You could say that the modern day week long Spring Break dates back to the 1960s with the release of the classic road trip film “Where the Boys Are” which tells the story of four very different college girls who drive to Fort Lauderdale in Florida looking for boys, fun, sun and romance.
During the hippy period of the late 60s and early 70s, alcohol and free love took its toll and some beach communities tried to deter spring breakers.
A number of Florida towns make the top 10 most popular Spring Break destinations including Fort Lauderdale, Miami, West Palm Beach, Fort Myers and Tampa
A lot of students who had previously visited Fort Lauderdale, moved up the coast to Daytona Beach which was easier to get to, cheaper and more lax in their rules. In the late 1980s the numbers visiting Fort Lauderdale dropped dramatically from an estimated 350,000 to around 20,000. Students are fickle and destinations gain and lose popularity particularly if local laws are changed.
By the time of the 80s, Spring Break started to mature, becoming less about getting drunk and more about concerts and parties, visiting theme parks, taking part in sports and other activities like surfing, scuba diving and parasailing.
Each year more and more students are also looking at charity programmes helping people in the developing world.
In the 90s, MTV started broadcasting from all the major beach resorts bringing in big name groups like Run DMC to front their shows which in turn brought in corporate sponsorship.
Other destinations started to gain popularity, places like Panama City Beach in the Panhandle and further afield, South Padre Island in Texas with 34 miles of beaches, Palm Springs in California, Las Vegas in Nevada and New Orleans with its party atmosphere and lax drinking laws.
Drunken behaviour and general rowdiness is still an issue and in the USA you need to be 21 to legally drink alcohol in most states. One of the attractions of Mexico is that the legal drinking age is notionally 18 and with South Padre Island being only half an hour from the Mexican border, it is popular with the younger students.
With the advent of cheaper airfares and more affluence amongst the student population, international destinations like Cancun and Acapulco in Mexico and the Bahamas have become even more popular.
Spring Break typically lasts around 6 to 7 weeks and the start date varies each year being around 4 to 5 weeks before Easter. Most colleges have their spring breaks before Easter but a few are after.
For 2020, Spring Break runs from approximately February 22 to April 18. The Canadian colleges tend to break up first and the American colleges typically start the following week.
The busiest period in 2020 is between March 7 and March 28.
Most Florida colleges will have their one week break between March 7 and 14 or between March 14 and 21 in 2020.
Panama City Beach
Panama City Beach (known as PCB) with its 27 miles of beautiful white sandy beaches is one of the most popular Spring Break destination with free shuttle buses to take you from the hotels to the nightclubs and bars. The lay claim to being the “Spring Break Capital of the World”.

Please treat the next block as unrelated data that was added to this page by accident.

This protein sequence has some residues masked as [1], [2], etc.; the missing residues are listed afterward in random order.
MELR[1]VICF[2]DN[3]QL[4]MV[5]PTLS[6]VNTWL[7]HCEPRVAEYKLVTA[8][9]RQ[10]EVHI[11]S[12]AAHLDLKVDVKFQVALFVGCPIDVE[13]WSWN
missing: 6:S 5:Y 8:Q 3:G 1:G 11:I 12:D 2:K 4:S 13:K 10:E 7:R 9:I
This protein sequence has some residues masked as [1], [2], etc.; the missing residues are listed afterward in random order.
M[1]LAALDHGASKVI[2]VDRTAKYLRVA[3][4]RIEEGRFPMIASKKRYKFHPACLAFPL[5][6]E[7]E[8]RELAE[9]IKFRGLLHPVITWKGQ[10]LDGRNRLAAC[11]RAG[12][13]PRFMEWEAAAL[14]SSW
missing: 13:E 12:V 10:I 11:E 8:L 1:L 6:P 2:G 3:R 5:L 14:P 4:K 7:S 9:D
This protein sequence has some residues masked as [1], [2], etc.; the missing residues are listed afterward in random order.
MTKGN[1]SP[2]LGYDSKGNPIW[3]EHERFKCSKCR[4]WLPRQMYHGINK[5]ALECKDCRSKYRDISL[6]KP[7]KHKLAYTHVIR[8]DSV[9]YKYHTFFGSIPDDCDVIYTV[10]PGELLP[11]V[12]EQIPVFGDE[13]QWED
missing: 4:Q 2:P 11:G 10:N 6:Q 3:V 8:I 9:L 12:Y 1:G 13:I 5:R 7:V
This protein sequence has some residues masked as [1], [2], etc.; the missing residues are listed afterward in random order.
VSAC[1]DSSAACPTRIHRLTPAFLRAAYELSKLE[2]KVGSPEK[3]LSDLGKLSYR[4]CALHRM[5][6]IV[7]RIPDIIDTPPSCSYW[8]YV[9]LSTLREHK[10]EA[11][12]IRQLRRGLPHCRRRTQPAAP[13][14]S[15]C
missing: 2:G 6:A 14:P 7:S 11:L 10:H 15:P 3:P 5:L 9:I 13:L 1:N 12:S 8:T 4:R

Being further north, it is less distance to drive for most students but the weather is less predictable. Tour operators even operate buses to bring students down from the North East and Canada.
Panama City Beach has some of the world’s largest beach clubs, places like Harpoon Harry’s, Club La Vela (the largest club in the United States), Hammerhead Fred’s, Lattitudes, Sharky’s Restaurant & Beach Club and Spinnaker.
It is not over-developed, it is still reasonably priced and regulations were fairly relaxed. However after some bad incidents in 2015, laws have been tightened and alcohol is no longer allowed on the beach and clubs must stop selling alcohol by 2 a.m. This resulted in a big drop off in student numbers in 2016 but it still attracts around 2 million students each year.
Daytona Beach is still an inexpensive choice and hence an important Spring Break destination despite the dramatic rise in popularity of Panama City Beach. The Daytona International Speedway and the Kennedy Space Center are all close by and Orlando and Florida’s many theme parks are only a day trip away.
One of Daytona’s claims to fame is the 23 miles of beach, most of which you can drive along in your car. Sitting watching the young students posing in their pickups as they cruise up and down the beach is an amusing experience. A few years ago, a mile long strip of beach in front of the historic Boardwalk was declared a vehicle-free zone but you can still drive and park on 16 miles of beach, tide permitting.
Being on the Atlantic coast, unlike the Gulf of Mexico, brings the opportunity to go surfing. Like all the Florida destinations, Daytona has its fair share of top class nightclubs including Baja Beach Club, 600 North, Razzles, Ocean Deck and Fat Tuesday.
Miami South Beach
Miami, and in particular South Beach, is an up and coming Spring Break destination with its vibrant culture and amazing nightlife and is popular with the more sophisticated party goers.
Miami is hard to beat when it comes to upmarket restaurants and nightclubs and being further south, the weather is even better.
Other Florida Destinations
Amongst the other Florida top spots is Jacksonville with its vibrant night scene, laid-back Key West, Hollywood Beach, St Pete Clearwater Beach and Naples.
Fort Lauderdale still attracts students though not in the same numbers of old.